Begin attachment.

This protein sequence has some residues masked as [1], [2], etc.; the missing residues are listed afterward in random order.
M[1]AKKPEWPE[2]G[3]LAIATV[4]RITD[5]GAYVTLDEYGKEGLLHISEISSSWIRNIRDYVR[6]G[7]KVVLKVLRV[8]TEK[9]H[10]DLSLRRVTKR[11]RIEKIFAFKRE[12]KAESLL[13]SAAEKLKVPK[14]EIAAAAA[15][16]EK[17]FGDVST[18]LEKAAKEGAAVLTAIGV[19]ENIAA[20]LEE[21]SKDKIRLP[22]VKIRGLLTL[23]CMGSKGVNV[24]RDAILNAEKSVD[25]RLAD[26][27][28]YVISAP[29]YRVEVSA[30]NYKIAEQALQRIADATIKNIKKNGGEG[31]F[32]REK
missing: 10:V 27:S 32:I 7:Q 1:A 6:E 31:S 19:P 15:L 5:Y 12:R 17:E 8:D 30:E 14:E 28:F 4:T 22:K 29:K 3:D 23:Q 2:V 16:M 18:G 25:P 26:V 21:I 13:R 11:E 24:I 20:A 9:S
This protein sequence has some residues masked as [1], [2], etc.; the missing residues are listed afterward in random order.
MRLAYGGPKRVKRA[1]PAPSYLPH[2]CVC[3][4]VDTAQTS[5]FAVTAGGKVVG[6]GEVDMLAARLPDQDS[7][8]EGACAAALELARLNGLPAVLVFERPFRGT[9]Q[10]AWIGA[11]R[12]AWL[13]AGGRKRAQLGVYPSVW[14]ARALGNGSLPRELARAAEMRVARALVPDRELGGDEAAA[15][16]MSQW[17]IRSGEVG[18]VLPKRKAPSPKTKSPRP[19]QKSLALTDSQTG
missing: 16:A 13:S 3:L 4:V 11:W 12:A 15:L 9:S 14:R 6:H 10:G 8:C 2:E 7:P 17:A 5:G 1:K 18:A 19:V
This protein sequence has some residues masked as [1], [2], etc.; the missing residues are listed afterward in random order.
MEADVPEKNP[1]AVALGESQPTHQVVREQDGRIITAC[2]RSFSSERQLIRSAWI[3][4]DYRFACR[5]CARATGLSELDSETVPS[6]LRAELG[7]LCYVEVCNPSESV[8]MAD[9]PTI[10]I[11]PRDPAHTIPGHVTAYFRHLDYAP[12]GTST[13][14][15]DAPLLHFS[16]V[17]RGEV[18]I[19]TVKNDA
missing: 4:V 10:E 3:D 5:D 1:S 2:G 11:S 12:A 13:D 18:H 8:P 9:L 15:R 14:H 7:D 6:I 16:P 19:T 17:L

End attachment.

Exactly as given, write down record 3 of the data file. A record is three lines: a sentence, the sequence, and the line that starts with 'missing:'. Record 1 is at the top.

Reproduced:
This protein sequence has some residues masked as [1], [2], etc.; the missing residues are listed afterward in random order.
MEADVPEKNP[1]AVALGESQPTHQVVREQDGRIITAC[2]RSFSSERQLIRSAWI[3][4]DYRFACR[5]CARATGLSELDSETVPS[6]LRAELG[7]LCYVEVCNPSESV[8]MAD[9]PTI[10]I[11]PRDPAHTIPGHVTAYFRHLDYAP[12]GTST[13][14][15]DAPLLHFS[16]V[17]RGEV[18]I[19]TVKNDA
missing: 4:V 10:E 3:D 5:D 1:S 2:G 11:S 12:A 13:D 18:H 8:P 9:L 15:R 14:H 7:D 6:I 16:P 19:T 17:L